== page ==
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31 July


The tragic story of Kyoto anime studio

The latest information about the fire, work and threats that came to the creators of anime

Photo: Kyodo

/NOVOSTIVL/ The fire at Kyoto Animation's main studio Thursday morning that killed 33 people and injured 36 others has brought an outpouring of support from fans the world over, even as it raises questions for partners about how to handle scheduled releases in the coming months. This article appeared in the Nikkei Asian Review.

"It's unbearable that people who carry Japanese animation on their shoulders were injured and lost their lives," said CEO Hideaki Hatta, half of the husband-and-wife team who founded the company.

The studio had received a string of threatening email messages before the arson incident, Hatta said.

"There are people who criticize anime works, just as there are those who support them," he said. "When there are threats, we consult with the police, but I have no idea of what led to this incident."

Police arrested a 41-year-old man they said confessed to setting the fire. The suspect is not believed to be a current or former employee of the studio, and identification on him at the time showed his residence as being in the greater Tokyo area - far from the studio's home base in Uji, Kyoto Prefecture.

Established in 1981, Kyoto Animation (known to fans in Japan and abroad as KyoAni) is the studio behind such hit series as "The Melancholy of Haruhi Suzumiya," "K-On!" and "Lucky Star." Known for its detailed animation and well-crafted storylines, it helped inspire the trend of fan pilgrimages to anime "holy sites."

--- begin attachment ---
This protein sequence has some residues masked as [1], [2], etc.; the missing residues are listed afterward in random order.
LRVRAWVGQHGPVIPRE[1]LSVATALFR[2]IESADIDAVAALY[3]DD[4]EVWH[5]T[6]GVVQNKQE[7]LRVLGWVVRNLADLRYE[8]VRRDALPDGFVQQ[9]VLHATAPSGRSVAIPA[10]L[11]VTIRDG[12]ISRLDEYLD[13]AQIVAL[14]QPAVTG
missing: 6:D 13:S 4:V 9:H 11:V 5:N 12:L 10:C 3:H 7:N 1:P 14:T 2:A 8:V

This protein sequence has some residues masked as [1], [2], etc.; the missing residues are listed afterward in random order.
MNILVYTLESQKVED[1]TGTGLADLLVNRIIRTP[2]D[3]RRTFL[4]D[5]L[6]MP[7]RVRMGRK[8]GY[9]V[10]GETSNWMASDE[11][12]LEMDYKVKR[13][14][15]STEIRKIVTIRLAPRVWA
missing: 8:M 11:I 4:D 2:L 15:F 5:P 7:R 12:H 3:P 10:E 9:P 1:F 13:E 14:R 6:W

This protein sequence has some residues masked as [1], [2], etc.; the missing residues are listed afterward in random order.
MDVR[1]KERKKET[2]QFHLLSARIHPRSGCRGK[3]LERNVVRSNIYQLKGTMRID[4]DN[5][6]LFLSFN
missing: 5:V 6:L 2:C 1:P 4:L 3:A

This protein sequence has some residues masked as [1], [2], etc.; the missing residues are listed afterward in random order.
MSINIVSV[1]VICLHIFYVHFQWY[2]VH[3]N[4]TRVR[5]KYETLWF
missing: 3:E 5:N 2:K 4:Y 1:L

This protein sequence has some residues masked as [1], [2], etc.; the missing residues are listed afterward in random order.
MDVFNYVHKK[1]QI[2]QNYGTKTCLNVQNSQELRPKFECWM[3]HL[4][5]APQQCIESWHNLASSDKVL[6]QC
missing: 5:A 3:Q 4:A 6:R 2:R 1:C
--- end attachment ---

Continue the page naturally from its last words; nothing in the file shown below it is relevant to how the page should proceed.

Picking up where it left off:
Its more recent works include the "Sound! Euphonium" series set in Uji, as well as "A Silent Voice," which was nominated for the Japan Academy prize for best animated film and was picked up by Netflix last month.

Sentai Filmworks, an American anime distributor that handles works from Kyoto Animation, launched a "Help KyoAni Heal" crowdfunding campaign on GoFundMe to support the studio. Donations had topped $835,000 around 3 a.m. Japan time, well above the initial goal of $500,000. The page was filled with messages of support in English, Chinese, Japanese and other languages.

The fire is certain to affect the studio's upcoming releases.

"Free! - Road to the World - the Dream," part of the popular "Free!" swimming anime franchise, just began playing July 5, and a sequel is due out next year. Theaters were slated to begin showing the latest trailer Friday but it was put on hold in response to the fire.

Shochiku, a major theater operator and movie distributor, is currently set to release two Kyoto Animation films starting in the fall, including "Violet Evergarden: the Movie." It is currently considering its options, which include postponing the release date.

A representative said Shochiku is still "assessing the situation" and cannot answer questions about its plans.

Kyoto Animation employs about 150 people, according to a private-sector credit research company. Its roster includes "A Silent Voice" and "K-On!" director Naoko Yamada and "Haruhi" director Tatsuya Ishihara, both of whom are reportedly safe. The status of "Haruhi" and "Lucky Star" director Yasuhiro Takemoto remains unknown.

Kyoto Animation sought to set itself apart from the many Tokyo-based studios by emphasizing its Kyoto roots, holding events for local fans. It has multiple studios and a company-operated merchandise store in the area.

The company is also known for treating its workers well, with animators enjoying full-employee status. Other studios usually pay artists by the frame, which leads to long hours to meet tight deadlines.

The American and French ambassadors to Japan offered condolences on Twitter.

"We send our deepest condolences to the families of those killed and injured in the tragedy at Kyoto Animation," U.S. Ambassador Bill Hagerty wrote.

"It is with horror that I learned of" the fire, wrote French Ambassador Laurent Pic, who expressed "the full solidarity of France" with the victims, their families and the studio's staff.